Carpets aren’t changed on a regular basis and buying top end quality can be expensive, so the last thing you want to do is make the wrong choice and have to replace too soon.
Carpets often add comfort and are particularly popular in bedrooms where this is ideal. For kitchens and bathrooms, tile is much more popular, whilst laminate has become common in dining rooms and lounges.
Unfortunately it’s not uncommon for homeowners to purchase the wrong type of carpet. Bad experiences range from the carpet flattening or discolouring, whilst poorly fitted bedroom carpets can leave noticeable gaps and may tear on doors.
Carpet trouble-shooter Charles Townsend told BBC radio: “The public is unaware of how carpet fibres and construction make some carpets better than others. Retailers often fail to identify customers’ needs and encourage them to save money, at the expense of quality.”
So what should you be thinking of when purchasing your bedroom carpet to ensure you don’t fall into the same pitfalls as other homeowners?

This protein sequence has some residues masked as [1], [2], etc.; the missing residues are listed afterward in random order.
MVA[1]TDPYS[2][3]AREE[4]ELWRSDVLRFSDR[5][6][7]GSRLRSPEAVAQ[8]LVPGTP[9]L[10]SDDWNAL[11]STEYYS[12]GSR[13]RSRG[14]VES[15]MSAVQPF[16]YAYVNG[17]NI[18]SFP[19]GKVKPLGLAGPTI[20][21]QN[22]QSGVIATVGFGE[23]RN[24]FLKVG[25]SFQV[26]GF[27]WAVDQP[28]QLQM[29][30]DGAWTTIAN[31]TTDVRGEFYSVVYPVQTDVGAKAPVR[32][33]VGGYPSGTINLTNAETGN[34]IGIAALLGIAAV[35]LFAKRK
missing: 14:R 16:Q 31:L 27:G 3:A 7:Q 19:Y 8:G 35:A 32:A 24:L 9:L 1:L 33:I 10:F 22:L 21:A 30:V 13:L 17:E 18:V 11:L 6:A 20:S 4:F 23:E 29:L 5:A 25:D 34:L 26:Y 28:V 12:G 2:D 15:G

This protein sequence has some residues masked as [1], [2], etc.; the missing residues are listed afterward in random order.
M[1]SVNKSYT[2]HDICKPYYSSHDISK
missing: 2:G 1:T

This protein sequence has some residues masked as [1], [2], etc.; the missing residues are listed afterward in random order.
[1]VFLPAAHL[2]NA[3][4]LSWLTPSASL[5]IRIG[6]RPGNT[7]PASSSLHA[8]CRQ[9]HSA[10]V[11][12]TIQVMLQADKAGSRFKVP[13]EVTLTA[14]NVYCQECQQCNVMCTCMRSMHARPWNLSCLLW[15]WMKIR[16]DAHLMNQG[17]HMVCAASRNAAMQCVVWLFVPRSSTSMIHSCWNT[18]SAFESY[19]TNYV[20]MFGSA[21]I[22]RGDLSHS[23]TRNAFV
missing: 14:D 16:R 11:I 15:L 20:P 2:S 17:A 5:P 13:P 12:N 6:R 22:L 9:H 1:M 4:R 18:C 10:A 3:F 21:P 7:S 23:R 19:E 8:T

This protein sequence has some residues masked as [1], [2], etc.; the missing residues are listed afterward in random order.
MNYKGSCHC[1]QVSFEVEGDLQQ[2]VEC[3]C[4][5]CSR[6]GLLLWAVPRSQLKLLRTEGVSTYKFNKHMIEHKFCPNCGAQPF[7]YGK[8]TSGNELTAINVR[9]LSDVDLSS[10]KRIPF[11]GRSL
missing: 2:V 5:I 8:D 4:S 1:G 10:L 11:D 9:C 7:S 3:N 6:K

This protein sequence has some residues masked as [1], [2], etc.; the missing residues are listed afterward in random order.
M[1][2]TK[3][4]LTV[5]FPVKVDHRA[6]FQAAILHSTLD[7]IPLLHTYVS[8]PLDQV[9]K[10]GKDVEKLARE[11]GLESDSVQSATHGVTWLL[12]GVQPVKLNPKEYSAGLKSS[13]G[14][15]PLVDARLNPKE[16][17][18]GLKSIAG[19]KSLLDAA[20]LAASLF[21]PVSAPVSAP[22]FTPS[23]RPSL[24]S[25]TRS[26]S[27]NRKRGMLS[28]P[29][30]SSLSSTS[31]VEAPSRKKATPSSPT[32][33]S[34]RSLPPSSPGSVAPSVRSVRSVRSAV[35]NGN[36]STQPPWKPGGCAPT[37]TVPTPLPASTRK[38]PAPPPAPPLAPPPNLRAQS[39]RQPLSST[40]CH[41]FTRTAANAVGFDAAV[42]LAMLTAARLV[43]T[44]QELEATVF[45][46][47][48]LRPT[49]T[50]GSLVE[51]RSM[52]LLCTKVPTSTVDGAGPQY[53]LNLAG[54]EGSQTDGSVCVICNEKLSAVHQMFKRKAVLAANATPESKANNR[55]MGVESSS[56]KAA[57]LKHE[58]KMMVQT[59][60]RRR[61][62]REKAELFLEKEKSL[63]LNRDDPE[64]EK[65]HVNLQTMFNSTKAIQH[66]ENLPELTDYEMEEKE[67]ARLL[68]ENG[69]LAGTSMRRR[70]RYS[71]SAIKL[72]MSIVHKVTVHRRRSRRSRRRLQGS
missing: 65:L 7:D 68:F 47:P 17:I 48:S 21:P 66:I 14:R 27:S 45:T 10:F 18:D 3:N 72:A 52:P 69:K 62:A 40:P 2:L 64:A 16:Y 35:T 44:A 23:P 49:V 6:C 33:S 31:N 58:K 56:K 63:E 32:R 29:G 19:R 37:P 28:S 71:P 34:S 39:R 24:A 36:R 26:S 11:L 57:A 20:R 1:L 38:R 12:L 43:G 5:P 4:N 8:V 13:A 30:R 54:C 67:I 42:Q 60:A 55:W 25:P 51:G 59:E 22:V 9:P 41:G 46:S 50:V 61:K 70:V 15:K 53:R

Wear and tear
Wear and tear is an important issue to consider and essentially it’ll come down to how you plan on using the carpet. There are a few aspects to think about in particular. Firstly, the price is reflected in the quality. Hallways in particular suffer a lot of wear and tear and homeowners often choose a cheap carpet for these areas. Bedrooms on the other hand should ooze comfort, and spending a little more is worthwhile.
Look into the future
Whilst you could find a very fashionable colour or pattern, this might not necessarily go with any future decoration you carry out. Take home samples of different carpets you have your eye on and see how it fits with your existing décor. You’ll also be able to see the difference during the day and night and be better placed to make a final decision.
Plan a budget
It’s not an easy task to set a budget and stick to it. Something always goes wrong but with carpets there’s less risk than with other home improvements. The Carpet Foundation say you should expect to spend around £20 per metre square for a good quality carpet, whilst cheaper alternatives such as cordless will be much less expensive. Don’t spend more than you can afford but remember, splashing out a little extra now will save you money on replacing later down the line.
Charles Townsend adds that for the best result you should be paying for the fitting and underlay costs too. He said: “Don’t commit to a specific carpet until the area is measured – similar carpets come in different widths and will affect the quantity required and costs.”